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Barron v. Best Buy Co., Inc.

United States District Court, S.D. Mississippi, Northern Division

April 5, 2017

GUY BARRON PLAINTIFF
v.
BESTBUY CO., INC., ET AL. DEFENDANTS

          ORDER

          Daniel P. Jordan III UNITED STATES DISTRICT JUDGE

         This suit alleging violations of the Fair Credit Reporting Act is before the Court on motion of Defendants Citigroup, Inc./Citibank, N.A. (“Citibank”) and Best Buy Co., Inc./Bestbuy.com LLC (“Best Buy”) (collectively “Defendants”) to compel arbitration [27] of Plaintiff Guy Barron's claims.[1] Plaintiff responded in opposition. The Court, having considered the submissions of the parties and the pertinent authorities, finds that the motion to compel arbitration [27] should be granted.

         I. Facts and Procedural History

         Barron held a credit-card account with Best Buy that was owned and serviced by Citibank. According to Plaintiff, he ceased using the card in June 2014, and paid off his debt to Defendants in November 2014. Pl.'s Mem. [31] at 10. Nevertheless, Defendants posted a $74.89 charge to the account on July 15, 2015. Am. Compl., Ex. B [21-2] at 2. Defendants then initiated three drafts from Barron's bank account in September, October, and November 2015, to satisfy the debt. Am. Compl., Ex. A [21-1] at 1-3. Before the November 2015 payment was withdrawn, Barron placed a stop-payment order on the pending debit, Am. Compl. [21] at 4, and disputed the $74.89 charge with Best Buy/Citibank, Am. Compl., Ex. B [21-2] at 2. Defendants investigated the disputed charge and ultimately credited Barron's account on February 6, 2016. Am. Compl., Ex. B [21-2] at 1.

         While the investigation was taking place, Barron applied for two loans, but both lenders denied his request citing derogatory information on his credit report. Barron later discovered that Defendants had reported that he was “30 days late” in paying the card in December 2015. Am. Compl. [21] at 6. Believing this information was incorrect, Barron disputed the notation with the three credit reporting agencies and Defendants. In August 2016, Defendants notified Barron that they were “unable to change the information reported to the credit reporting agencies . . ., as it accurately reflects your account history with us.” Am. Compl., Ex. E [21-5] at 1. Aggrieved, Barron filed this suit alleging violations of the Fair Credit Reporting Act (“FCRA”).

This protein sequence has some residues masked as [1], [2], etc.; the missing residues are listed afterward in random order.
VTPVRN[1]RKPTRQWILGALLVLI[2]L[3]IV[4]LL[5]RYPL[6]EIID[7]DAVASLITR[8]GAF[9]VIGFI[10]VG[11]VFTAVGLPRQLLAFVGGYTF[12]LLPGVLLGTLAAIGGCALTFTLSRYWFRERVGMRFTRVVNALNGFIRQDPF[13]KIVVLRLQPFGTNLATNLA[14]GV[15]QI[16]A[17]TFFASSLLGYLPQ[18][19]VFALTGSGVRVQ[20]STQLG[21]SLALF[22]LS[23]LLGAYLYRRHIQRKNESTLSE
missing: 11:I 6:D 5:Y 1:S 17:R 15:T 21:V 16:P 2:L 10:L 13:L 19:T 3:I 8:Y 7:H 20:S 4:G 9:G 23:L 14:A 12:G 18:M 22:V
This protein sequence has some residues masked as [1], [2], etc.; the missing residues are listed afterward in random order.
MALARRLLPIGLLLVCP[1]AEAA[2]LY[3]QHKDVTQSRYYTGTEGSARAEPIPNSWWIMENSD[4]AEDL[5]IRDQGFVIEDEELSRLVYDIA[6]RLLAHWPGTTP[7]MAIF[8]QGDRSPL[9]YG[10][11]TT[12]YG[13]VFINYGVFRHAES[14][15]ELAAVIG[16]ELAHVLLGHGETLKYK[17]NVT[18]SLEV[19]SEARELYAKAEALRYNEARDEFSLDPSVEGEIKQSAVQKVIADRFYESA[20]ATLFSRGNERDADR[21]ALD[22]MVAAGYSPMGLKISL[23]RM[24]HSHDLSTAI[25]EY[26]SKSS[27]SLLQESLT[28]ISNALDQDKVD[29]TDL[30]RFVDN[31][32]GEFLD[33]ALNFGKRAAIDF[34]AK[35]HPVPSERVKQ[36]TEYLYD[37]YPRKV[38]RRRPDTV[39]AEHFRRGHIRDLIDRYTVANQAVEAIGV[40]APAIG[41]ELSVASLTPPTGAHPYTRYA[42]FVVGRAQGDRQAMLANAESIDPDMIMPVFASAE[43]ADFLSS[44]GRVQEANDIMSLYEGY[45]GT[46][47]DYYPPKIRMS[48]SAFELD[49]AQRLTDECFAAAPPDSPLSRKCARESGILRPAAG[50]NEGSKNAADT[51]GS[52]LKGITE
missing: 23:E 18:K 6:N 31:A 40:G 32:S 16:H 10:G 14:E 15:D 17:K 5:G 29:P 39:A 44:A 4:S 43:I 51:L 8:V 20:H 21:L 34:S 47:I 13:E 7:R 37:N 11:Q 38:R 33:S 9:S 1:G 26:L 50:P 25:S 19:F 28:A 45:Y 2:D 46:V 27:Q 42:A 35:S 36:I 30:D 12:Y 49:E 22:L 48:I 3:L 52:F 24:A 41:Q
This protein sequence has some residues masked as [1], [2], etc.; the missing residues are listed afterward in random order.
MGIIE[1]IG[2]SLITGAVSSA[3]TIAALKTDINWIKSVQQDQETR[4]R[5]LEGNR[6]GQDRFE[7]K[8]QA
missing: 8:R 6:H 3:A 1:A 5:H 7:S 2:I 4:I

Based on the arbitration provision in the credit-card agreement, Defendants moved to compel arbitration of the dispute, which Barron opposes. The motion is fully briefed, and the Court is prepared to rule.

         II. Applicable Standard

         Determining whether to compel arbitration under the Federal Arbitration Act involves a two-step process. 9 U.S.C. § 3. First, the Court decides whether the parties agreed to arbitrate the dispute in question. Am. Heritage Life Ins. Co. v. Lang, 321 F.3d 533, 537 (5th Cir. 2003). “This determination involves two considerations: (1) whether there is a valid agreement to arbitrate between the parties; and (2) whether the dispute in question falls within the scope of that arbitration agreement.” Id. (citing Webb v. Investacorp, Inc., 89 F.3d 252, 258 (5th Cir. 1996)). Second, “[i]f both questions are answered in the affirmative, [the] court then asks whether any federal statute or policy renders the claims nonarbitrable.” Jones v. Halliburton Co., 583 F.3d 228, 233-34 (5th Cir. 2009) (citation and quotation marks omitted).

         “The Fifth Circuit has repeatedly emphasized the strong federal policy in favor of arbitration.” Safer v. Nelson Fin. Grp., Inc., 422 F.3d 289, 294 (5th Cir. 2005) (citing Neal v. Hardee's Food Sys., Inc., 918 F.2d 34, 37 (5th Cir. 1990)). Doubts concerning the scope of an arbitration agreement should be resolved in favor of arbitration. Id. And “arbitration should not be denied unless it can be said with positive assurance that the arbitration clause is not susceptible of an interpretation which would cover the dispute at issue.” Id. (internal quotations and citations omitted).

         III. Analysis

         There is no dispute that Barron had a credit card with Defendants, and the credit-card agreement contained an arbitration provision.[2] Thus, the next question is whether Barron's FCRA claims fall within the scope of the following arbitration provision:

ARBITRATION
PLEASE READ THIS PROVISION OF THE AGREEMENT CAREFULLY. IT PROVIDES THAT ANY DISPUTE MAY BE RESOLVED BY BINDING ARBITRATION. ARBITRATION REPLACES THE RIGHT TO GO TO COURT, INCLUDING THE RIGHT TO A JURY AND THE RIGHT TO INITIATE OR PARTICIPATE IN A CLASS ACTION OR SIMILAR PROCEEDING. IN ARBITRATION, A DISPUTE IS RESOLVED BY AN ARBITRATOR INSTEAD OF A JUDGE OR JURY. ARBITRATION PROCEDURES ARE SIMPLER AND MORE LIMITED THAN COURT PROCEDURES.
Agreement to Arbitrate: Either you or we may, without the other's consent, elect mandatory, binding arbitration for any claim, dispute, or controversy between you ...

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